Category Archives: Design ideas

Storage Ideas and the Urge to Purge

Container Zen

It may be a cliché but the new year makes me feel – if only for a moment – a new determination to simplify. Take books for example: what I really should do is edit down my library to whatever fits one bookcase, like this clever “reading ring”

sculpture by Danish architect David Garcia, founder of MAP Architects. According to the artist  the work, titled Archive II, “is a circular library for the  Continue reading

The Flexible Home: Airstream Trailer to Rotating Villa

Wheels-Within-Wheels

What is flexibility in home design? Partly it’s about efficiency, as in the Airstream Sterling Concept Trailer designed by architect Christopher Deam (released late last year by the Airstream company), where multiple functions

are packed into every surface of the small interior. The cabinetry recalls the compact, every-inch-counts-ingenuity of yacht and jet plane interiors, as well as Fuller’s Dymaxion house (photo by Drew Kelly, courtesy The New York Times).

The walls become both moving partitions and storage containers, while the streamlined metal surfaces and overlapping spaces bring the Airstream’s classic, sleek, retro-mod exterior inside to accentuate the feeling of spaciousness (photo courtesy DesignMilk).

A more extreme example of flexibility might be the famous modern Italian villa

known as il Girasole (the Sunflower) near Verona, built in 1935 by civil and nautical engineer Angelo Invernizzi with architect Ettore Fagiuoli. It rotates to follow the sun (like a sunflower) and take in a 360-degree view  — a precursor to all those rotating cocktail lounges from the 1960s and 70s, only here the whole house turns, not just the top floor. It’s built on a massive three-story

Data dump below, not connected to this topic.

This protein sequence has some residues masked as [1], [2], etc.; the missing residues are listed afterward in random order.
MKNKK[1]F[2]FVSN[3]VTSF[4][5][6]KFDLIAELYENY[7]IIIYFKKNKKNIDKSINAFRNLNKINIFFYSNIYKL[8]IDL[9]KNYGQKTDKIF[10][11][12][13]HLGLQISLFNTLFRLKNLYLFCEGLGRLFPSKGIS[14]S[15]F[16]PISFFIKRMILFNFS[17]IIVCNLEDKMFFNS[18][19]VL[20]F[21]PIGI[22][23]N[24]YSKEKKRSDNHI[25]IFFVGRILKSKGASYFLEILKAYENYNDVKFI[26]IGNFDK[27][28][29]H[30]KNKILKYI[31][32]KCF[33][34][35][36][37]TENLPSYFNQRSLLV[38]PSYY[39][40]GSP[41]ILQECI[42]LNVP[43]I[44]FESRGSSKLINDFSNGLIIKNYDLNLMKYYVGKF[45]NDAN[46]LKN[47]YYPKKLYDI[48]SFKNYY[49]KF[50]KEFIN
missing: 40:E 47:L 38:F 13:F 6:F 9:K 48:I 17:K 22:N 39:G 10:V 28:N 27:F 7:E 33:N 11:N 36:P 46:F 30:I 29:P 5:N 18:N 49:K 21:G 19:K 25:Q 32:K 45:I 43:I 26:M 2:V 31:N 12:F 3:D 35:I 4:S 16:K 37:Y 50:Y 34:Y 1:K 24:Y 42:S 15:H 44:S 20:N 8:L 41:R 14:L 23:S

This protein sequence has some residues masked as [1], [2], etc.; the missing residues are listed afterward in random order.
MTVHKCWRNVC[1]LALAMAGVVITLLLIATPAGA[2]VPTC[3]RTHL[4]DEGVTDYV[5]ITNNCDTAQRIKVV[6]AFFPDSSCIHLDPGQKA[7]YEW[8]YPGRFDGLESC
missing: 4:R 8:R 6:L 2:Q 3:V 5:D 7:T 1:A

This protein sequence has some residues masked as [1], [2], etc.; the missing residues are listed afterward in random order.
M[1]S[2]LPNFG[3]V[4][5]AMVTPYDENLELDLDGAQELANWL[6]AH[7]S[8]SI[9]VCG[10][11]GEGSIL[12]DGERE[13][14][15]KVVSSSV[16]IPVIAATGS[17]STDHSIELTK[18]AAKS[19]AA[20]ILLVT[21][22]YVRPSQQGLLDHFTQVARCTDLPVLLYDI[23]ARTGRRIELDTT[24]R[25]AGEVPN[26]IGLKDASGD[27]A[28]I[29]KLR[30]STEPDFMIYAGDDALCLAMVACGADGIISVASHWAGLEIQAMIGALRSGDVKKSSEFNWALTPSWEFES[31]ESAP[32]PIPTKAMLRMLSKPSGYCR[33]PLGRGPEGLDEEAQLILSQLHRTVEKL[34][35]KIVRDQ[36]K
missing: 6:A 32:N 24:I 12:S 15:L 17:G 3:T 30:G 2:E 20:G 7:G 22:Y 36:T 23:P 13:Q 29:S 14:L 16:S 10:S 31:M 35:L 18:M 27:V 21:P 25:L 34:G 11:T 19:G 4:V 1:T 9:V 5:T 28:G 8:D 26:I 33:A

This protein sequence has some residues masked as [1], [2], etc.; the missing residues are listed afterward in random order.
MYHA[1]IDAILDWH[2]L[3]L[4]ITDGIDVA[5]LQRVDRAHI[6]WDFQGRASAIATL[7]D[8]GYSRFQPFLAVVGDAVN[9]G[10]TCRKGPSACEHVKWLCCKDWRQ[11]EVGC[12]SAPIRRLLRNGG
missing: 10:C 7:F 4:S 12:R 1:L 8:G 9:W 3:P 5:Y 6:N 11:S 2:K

stationary concrete drum that’s dug into a hill. Here you see the two story

L-shaped house on top of the drum after it has made a compete revolution: now the L faces the viewer, now it faces away. The house itself is supported on a chassis that runs on three circular rails, as  shown here in an aerial view.

According to architectural historian Colin Davies in his book Key Houses of the 20th Century: “Villa Girasole is more like a traveling crane or swing bridge than

a sunflower.” The great wheels are remarkable objects in themselves — like monumental kinetic sculpture. Electric motors can push the house through a complete rotation in about 9 hours. (OK — it’s 6 pm: that must be the vineyard! Time for another glass of grappa! Or is that the grappa and it’s time for another vineyard…) The house pivots around an axle connected to a large bearing at the

base of the drum through a tall cylinder containing a circular stairway wrapping

an elevator. It’s a surpassingly clever design and you can view a fascinating short film about it narrated by the engineer’s daughter at Flixxy, where she recalls: “Each time I lifted my eyes from the book I was reading I would see a different vista.” So –  il Girasole is quite literally flexible in the sense that it moves, but it takes a lot of effort to make that possible (images courtesy Loftenberg.com).

Flexibility can also refer to how a design, or elements of a design, accommodate different circumstances, which was the reasoning behind the development of our Flexahouse, by architect Nick Noyes. It combines the same great room, storage wall, entry, bedrooms, master suite, and garage in three different ways, from I-shape (Plan 445-3)